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The tension started to ease in my shoulders, and the creases around my eyes smoothed from furrows to tiny lines once the car pulled onto Interstate 15, heading northeast out of Las Vegas.

I was recently on my way to Valley of Fire State Park, just an hour’s drive from the downtown cluster of Nevada’s biggest city. But the distance between the two places can’t be measured in miles. More like millions of years.

For if Las Vegas is a showcase of 20th Century corporate expansion and booming technology, then Valley of Fire is a mural of nature formed by all the preceding centuries, a work in progress dramatizing the gradual evolution of millions of years of powerful earth forces.

Mere mortals—architects and landscape engineers and interior designers—would be hard pressed to equal the majesty contained within Nevada’s first official state park. For one thing, they wouldn’t have the time.

Geologists estimate that 600 million years ago this vast area, distinctive for its natural sand sculptures, was covered by water. It remained home to complex sea life for another 300 million to 400 million years until the ocean floor gradually rose. As the water became progressively shallower, finely sifted mud washed in from the emerging land areas and the mud formations dried and cracked in the warm, sunny climate.

Over the next 150 million years, the mud and sand grains were cemented into unusual shapes by the reaction of rain with the calcium in the sand. The sand formations blended into a spectrum of hues, from purple to reddish to brown to tan to white as the groundwater percolated through the sand and leached the oxidized iron.

Unquestionably, the most distinctive hue to emerge from the chemical interaction is the blazing red that roars against the subtle shadings of the surrounding desert and gives the Valley of Fire its name.

Juxtaposed with the “fire” are the Muddy Mountains, which skirt the southern and western boundaries. They are comprised of gray limestone and offer yet another stark color contrast within the region.

The cumulative impact of this fluid intermingling of earth colors lends credence to Cicero’s observation that “those things are better which are perfected by nature than those which are finished by art.”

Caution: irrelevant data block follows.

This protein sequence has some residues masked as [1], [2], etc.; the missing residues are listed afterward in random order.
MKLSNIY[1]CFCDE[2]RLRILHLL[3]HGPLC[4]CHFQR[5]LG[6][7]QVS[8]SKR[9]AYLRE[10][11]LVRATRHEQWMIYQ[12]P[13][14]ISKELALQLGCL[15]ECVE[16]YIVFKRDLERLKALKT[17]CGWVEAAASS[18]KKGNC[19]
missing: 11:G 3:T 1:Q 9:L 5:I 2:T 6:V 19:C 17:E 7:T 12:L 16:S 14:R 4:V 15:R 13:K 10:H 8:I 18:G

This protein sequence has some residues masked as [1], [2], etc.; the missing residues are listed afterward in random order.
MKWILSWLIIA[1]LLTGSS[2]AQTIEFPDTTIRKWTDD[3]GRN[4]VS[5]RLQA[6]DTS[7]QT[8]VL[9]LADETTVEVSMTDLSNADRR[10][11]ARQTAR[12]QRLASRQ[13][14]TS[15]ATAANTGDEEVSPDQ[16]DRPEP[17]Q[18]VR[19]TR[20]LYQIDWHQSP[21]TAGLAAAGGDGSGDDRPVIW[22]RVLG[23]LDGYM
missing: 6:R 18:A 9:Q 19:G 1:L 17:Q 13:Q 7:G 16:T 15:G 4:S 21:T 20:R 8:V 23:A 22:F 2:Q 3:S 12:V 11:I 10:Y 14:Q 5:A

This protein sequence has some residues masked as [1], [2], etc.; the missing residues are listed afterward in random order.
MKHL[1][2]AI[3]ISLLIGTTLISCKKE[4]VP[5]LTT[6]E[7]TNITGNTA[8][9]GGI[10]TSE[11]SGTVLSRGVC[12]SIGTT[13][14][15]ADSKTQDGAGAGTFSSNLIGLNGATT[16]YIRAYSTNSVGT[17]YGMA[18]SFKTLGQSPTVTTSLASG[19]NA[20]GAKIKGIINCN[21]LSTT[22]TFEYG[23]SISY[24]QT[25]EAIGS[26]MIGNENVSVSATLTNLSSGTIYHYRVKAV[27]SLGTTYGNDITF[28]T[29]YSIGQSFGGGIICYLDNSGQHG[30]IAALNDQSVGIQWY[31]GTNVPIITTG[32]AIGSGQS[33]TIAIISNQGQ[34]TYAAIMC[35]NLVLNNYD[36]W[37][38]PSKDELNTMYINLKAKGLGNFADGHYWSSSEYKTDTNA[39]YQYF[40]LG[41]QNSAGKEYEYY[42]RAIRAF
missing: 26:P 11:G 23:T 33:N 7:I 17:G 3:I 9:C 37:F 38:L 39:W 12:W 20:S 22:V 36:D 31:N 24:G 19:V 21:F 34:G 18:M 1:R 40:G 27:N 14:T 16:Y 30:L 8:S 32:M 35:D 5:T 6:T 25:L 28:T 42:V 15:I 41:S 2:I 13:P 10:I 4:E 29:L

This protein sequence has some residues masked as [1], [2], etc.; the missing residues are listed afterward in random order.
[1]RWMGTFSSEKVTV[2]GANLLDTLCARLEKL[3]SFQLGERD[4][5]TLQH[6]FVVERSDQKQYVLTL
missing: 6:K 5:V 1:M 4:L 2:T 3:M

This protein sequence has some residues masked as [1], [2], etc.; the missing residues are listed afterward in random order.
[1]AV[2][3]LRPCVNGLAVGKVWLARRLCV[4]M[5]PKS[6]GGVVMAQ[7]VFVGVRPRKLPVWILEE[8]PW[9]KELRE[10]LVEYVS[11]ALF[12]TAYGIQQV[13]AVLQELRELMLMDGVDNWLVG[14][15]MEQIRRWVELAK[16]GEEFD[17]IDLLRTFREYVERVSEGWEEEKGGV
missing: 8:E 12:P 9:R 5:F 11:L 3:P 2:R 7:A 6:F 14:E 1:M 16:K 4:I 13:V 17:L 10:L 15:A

Most wildlife in the park prefer to do their exploring after sundown, a survival technique essential for Las Vegas’ harsh summers. On a second visit last month, I spotted an occasional lizard and antelope squirrel and a few birds, including one large vulture that circled slowly above me looking for the slightest hint of fatigue.

But the coyotes, kit foxes, jackrabbits, kangaroo rats, desert ­tortoise and snakes (mostly non-venomous) that also inhabit the park were either in the shade or concealed in underground burrows. They prefer to work the night shift, when it is cooler and the higher humidity prevents water loss from their bodies.

The desert bighorn sheep, which have been in the area so long they are celebrated in the petroglyphs (rock carvings) that are found throughout the park, are spotted only by the more fortunate visitors. The bighorn are more commonly found along the banks of the Overton Arm of Lake Mead, just 10 miles away. The sheep bear their young during the most favorable months, from January to this time of year, and are dependent on the late fall rains to assure forage for feeding lambs.

At Atlatl Rock, visitors can get their best look at the petroglyphs drawn into boulders and joint faces throughout the park. No adequate technique has been developed for dating these rock carvings, although geologists’ best estimates range from as long ago as 1000 B.C. to 1150 A.D.

While the unsophisticated designs resemble something you’d find on the cloakroom doors of an elementary school, they reveal much about the people who lived and hunted in this valley. There are many human forms carved into the park, as well as bighorns, antelope, jackrabbits, wheels with spokes, and spears and atlatls, which were throwing sticks or dart-throwers used by ancient tribes to give more force to their spears.

Are these merely the idle scratchings of hunters bored on a slow afternoon, or were the artists of this earlier time more concerned with passing on information to future generations about their language and lifestyle? Will there come a day thousands of years from now when visitors to a nearby area will discover gutted casinos with abandoned video poker machines and wonder how man could have been so primitive?

These are the kinds of questions Valley Fire provokes in visitors. At least that’s what occurred to me. 

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About the Author

Jack Sheehan

Vegas Vibe columnist Jack Sheehan has lived in Las Vegas since 1976 and writes about the city for Gaming Today. He is the author of 28 books, over 1,000 magazine articles, and has sold four screenplays.

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